BERLIN, July 28, 1914 (UP) -- The kaiser today refused to accept in detail the suggestion for mediation made by Sir Edward Grey, foreign secretary of England. It was understood, however, in official circles this afternoon that Germany still stood ready for a general conversation between the powers over the situation.
The kaiser maintained his first attitude that he could not take any step which would prejudice the position of his ally, Austria.
The foreign office, insisted, however, that Germany approve the spirit of Sir Edward Grey's suggestion and would welcome any practical plan of mediation.
The kaiser took the position that other powers might seek to prevail upon Austria to modify her demands upon the Belgrade government or submit the points at issue to an ambassadorial conference of the powers, but Germany could not interfere.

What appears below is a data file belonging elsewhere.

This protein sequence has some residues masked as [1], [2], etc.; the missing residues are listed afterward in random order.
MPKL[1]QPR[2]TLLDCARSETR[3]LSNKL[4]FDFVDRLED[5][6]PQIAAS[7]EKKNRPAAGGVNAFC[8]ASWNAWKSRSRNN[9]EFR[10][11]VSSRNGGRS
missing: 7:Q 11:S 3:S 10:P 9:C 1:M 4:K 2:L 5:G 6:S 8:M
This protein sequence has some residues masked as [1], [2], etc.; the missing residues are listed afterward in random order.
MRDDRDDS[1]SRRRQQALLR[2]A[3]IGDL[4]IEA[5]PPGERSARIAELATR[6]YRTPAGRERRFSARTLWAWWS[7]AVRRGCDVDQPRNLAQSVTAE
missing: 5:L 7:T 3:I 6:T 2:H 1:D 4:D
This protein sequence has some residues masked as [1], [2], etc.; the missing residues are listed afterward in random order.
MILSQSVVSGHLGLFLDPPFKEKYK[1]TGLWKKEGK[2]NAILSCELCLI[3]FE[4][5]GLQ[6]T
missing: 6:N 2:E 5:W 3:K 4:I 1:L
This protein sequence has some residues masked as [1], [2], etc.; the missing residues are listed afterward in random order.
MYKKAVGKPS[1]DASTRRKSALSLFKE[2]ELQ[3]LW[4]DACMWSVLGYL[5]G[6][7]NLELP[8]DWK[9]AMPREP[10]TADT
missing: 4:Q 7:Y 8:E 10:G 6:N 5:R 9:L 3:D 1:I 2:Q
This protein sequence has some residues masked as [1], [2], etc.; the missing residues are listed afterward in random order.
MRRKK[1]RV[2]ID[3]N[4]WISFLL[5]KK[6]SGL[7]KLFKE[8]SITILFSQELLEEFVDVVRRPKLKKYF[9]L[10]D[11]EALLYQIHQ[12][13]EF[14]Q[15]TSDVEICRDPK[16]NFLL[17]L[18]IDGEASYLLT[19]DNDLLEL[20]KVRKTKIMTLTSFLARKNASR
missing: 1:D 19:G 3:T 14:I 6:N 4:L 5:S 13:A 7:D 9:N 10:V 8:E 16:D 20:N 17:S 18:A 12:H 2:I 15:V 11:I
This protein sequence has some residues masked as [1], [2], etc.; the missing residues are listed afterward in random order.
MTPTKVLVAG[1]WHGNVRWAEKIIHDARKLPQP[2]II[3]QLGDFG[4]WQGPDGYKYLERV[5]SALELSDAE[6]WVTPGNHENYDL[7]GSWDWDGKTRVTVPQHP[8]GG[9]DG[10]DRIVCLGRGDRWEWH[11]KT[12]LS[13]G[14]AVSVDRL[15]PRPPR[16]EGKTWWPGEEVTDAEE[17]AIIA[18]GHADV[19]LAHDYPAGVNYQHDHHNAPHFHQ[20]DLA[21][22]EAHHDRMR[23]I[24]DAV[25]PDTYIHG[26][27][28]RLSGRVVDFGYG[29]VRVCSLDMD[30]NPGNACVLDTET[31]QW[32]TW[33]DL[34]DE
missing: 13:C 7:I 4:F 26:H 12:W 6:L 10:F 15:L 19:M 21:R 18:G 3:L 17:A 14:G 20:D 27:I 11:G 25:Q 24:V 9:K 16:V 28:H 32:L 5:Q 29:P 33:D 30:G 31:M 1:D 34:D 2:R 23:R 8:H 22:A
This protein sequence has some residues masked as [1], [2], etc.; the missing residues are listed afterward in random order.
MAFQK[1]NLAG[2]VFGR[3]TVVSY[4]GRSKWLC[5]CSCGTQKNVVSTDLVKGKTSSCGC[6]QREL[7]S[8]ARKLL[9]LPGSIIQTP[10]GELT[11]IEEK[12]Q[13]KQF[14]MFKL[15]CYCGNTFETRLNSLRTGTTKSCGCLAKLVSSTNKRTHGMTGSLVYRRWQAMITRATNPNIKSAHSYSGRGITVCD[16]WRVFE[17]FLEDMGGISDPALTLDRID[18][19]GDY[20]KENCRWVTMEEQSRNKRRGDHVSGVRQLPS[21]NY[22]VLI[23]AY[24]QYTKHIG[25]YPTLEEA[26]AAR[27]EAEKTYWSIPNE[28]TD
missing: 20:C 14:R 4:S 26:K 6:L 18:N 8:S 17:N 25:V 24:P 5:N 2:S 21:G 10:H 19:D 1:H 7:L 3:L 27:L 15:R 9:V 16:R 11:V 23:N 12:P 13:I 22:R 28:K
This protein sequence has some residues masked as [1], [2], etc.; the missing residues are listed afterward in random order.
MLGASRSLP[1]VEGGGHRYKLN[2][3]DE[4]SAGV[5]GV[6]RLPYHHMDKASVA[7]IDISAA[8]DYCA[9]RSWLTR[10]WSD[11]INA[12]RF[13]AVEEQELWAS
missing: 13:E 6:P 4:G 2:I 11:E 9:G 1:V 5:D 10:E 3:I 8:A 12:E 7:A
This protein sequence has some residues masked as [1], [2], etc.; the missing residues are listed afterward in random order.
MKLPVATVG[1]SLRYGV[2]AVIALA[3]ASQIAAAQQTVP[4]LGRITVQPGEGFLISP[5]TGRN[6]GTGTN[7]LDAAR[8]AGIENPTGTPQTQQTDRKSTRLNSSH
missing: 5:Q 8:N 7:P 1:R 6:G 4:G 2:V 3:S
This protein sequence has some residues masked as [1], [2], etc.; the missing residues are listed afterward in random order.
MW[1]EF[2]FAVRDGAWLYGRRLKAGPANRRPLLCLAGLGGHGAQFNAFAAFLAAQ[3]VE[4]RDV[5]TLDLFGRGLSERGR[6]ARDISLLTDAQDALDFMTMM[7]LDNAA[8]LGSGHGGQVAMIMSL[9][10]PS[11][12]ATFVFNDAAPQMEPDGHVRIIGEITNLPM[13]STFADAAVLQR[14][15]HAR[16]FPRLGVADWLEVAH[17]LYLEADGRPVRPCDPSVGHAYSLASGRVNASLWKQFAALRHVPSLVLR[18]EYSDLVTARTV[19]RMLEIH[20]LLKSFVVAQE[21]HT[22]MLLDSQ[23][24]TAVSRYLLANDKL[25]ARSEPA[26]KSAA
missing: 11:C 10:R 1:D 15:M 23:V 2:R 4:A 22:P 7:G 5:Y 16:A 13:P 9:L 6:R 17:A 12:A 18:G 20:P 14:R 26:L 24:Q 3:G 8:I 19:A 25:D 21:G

Assurances have been received from St. Petersburg that general mobilization orders were not issued by Russia. This has relieved much of the feeling that a clash is inevitable.
It is understood here that the English and Italian ambassadors at Vienna and St. Petersburg are bringing every possible pressure to bear to guarantee that the conflict between Servia and Austria shall be localized.
These efforts may be successful, but diplomats here do not believe the two nations will be able to prevent Austria from enforcing the demands of her ultimatum. Austria, it is stated, will not tolerate intervention in the war planned upon the Belgrade government.